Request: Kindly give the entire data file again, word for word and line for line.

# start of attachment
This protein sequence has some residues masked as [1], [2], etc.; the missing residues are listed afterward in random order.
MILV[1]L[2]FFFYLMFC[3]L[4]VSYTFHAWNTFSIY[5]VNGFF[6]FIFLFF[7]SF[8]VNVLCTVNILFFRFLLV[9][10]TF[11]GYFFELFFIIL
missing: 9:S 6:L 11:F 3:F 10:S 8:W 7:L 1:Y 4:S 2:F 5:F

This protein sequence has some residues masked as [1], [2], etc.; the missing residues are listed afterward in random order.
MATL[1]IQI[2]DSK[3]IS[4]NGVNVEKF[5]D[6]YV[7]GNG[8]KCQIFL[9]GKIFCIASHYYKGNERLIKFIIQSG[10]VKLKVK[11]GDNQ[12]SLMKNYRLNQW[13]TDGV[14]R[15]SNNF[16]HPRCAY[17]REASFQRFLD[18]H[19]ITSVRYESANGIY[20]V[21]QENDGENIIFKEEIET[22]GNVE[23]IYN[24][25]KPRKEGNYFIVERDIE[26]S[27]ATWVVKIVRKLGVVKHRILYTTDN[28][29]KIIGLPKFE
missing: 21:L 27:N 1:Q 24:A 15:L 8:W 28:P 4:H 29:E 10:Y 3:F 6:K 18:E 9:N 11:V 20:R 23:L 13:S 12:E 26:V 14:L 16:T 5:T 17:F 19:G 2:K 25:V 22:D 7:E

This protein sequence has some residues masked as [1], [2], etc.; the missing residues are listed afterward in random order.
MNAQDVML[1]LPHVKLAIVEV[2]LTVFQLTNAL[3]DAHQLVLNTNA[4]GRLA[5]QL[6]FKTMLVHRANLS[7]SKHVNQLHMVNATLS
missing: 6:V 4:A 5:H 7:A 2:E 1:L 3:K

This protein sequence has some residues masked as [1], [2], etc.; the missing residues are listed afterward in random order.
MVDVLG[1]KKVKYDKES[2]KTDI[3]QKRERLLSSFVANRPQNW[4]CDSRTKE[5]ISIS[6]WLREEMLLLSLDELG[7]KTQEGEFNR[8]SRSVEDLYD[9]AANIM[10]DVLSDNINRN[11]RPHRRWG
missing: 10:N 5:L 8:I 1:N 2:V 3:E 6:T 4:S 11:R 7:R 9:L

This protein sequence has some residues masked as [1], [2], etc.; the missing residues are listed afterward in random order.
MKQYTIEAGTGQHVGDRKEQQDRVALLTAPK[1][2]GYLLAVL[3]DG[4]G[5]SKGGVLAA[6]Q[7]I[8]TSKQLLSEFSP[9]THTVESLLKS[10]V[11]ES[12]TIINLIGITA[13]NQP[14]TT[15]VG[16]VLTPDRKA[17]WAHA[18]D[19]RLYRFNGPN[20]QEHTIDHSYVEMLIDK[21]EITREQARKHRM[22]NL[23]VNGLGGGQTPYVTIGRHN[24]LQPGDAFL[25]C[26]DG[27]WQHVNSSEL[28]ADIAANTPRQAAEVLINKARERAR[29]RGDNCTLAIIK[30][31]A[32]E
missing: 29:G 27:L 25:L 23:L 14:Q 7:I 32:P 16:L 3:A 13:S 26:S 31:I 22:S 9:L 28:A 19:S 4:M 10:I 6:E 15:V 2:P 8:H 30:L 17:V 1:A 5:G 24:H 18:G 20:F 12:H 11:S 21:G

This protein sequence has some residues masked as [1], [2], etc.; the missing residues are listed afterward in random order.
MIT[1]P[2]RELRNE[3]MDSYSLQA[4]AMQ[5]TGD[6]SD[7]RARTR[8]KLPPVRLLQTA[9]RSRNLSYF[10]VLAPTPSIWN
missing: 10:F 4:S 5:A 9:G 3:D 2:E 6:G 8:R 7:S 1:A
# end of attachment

This protein sequence has some residues masked as [1], [2], etc.; the missing residues are listed afterward in random order.
MILV[1]L[2]FFFYLMFC[3]L[4]VSYTFHAWNTFSIY[5]VNGFF[6]FIFLFF[7]SF[8]VNVLCTVNILFFRFLLV[9][10]TF[11]GYFFELFFIIL
missing: 9:S 6:L 11:F 3:F 10:S 8:W 7:L 1:Y 4:S 2:F 5:F

This protein sequence has some residues masked as [1], [2], etc.; the missing residues are listed afterward in random order.
MATL[1]IQI[2]DSK[3]IS[4]NGVNVEKF[5]D[6]YV[7]GNG[8]KCQIFL[9]GKIFCIASHYYKGNERLIKFIIQSG[10]VKLKVK[11]GDNQ[12]SLMKNYRLNQW[13]TDGV[14]R[15]SNNF[16]HPRCAY[17]REASFQRFLD[18]H[19]ITSVRYESANGIY[20]V[21]QENDGENIIFKEEIET[22]GNVE[23]IYN[24][25]KPRKEGNYFIVERDIE[26]S[27]ATWVVKIVRKLGVVKHRILYTTDN[28][29]KIIGLPKFE
missing: 21:L 27:N 1:Q 24:A 15:L 8:W 28:P 4:H 29:E 10:Y 3:F 6:K 18:E 9:N 11:V 20:R 23:L 13:S 12:E 26:V 14:L 16:T 5:T 17:F 19:G 2:K 25:V 22:D 7:E

This protein sequence has some residues masked as [1], [2], etc.; the missing residues are listed afterward in random order.
MNAQDVML[1]LPHVKLAIVEV[2]LTVFQLTNAL[3]DAHQLVLNTNA[4]GRLA[5]QL[6]FKTMLVHRANLS[7]SKHVNQLHMVNATLS
missing: 6:V 4:A 5:H 7:A 2:E 1:L 3:K

This protein sequence has some residues masked as [1], [2], etc.; the missing residues are listed afterward in random order.
MVDVLG[1]KKVKYDKES[2]KTDI[3]QKRERLLSSFVANRPQNW[4]CDSRTKE[5]ISIS[6]WLREEMLLLSLDELG[7]KTQEGEFNR[8]SRSVEDLYD[9]AANIM[10]DVLSDNINRN[11]RPHRRWG
missing: 10:N 5:L 8:I 1:N 2:V 3:E 6:T 4:S 11:R 7:R 9:L

This protein sequence has some residues masked as [1], [2], etc.; the missing residues are listed afterward in random order.
MKQYTIEAGTGQHVGDRKEQQDRVALLTAPK[1][2]GYLLAVL[3]DG[4]G[5]SKGGVLAA[6]Q[7]I[8]TSKQLLSEFSP[9]THTVESLLKS[10]V[11]ES[12]TIINLIGITA[13]NQP[14]TT[15]VG[16]VLTPDRKA[17]WAHA[18]D[19]RLYRFNGPN[20]QEHTIDHSYVEMLIDK[21]EITREQARKHRM[22]NL[23]VNGLGGGQTPYVTIGRHN[24]LQPGDAFL[25]C[26]DG[27]WQHVNSSEL[28]ADIAANTPRQAAEVLINKARERAR[29]RGDNCTLAIIK[30][31]A[32]E
missing: 29:G 27:L 25:L 23:L 14:Q 7:I 32:P 16:L 3:A 13:S 26:S 31:I 22:S 9:L 28:A 19:S 4:M 10:I 6:E 15:V 2:P 8:H 30:L 17:V 1:A 5:G 24:H 18:G 20:F 12:H 11:S 21:G

This protein sequence has some residues masked as [1], [2], etc.; the missing residues are listed afterward in random order.
MIT[1]P[2]RELRNE[3]MDSYSLQA[4]AMQ[5]TGD[6]SD[7]RARTR[8]KLPPVRLLQTA[9]RSRNLSYF[10]VLAPTPSIWN
missing: 10:F 4:S 5:A 9:G 3:D 2:E 6:G 8:R 7:S 1:A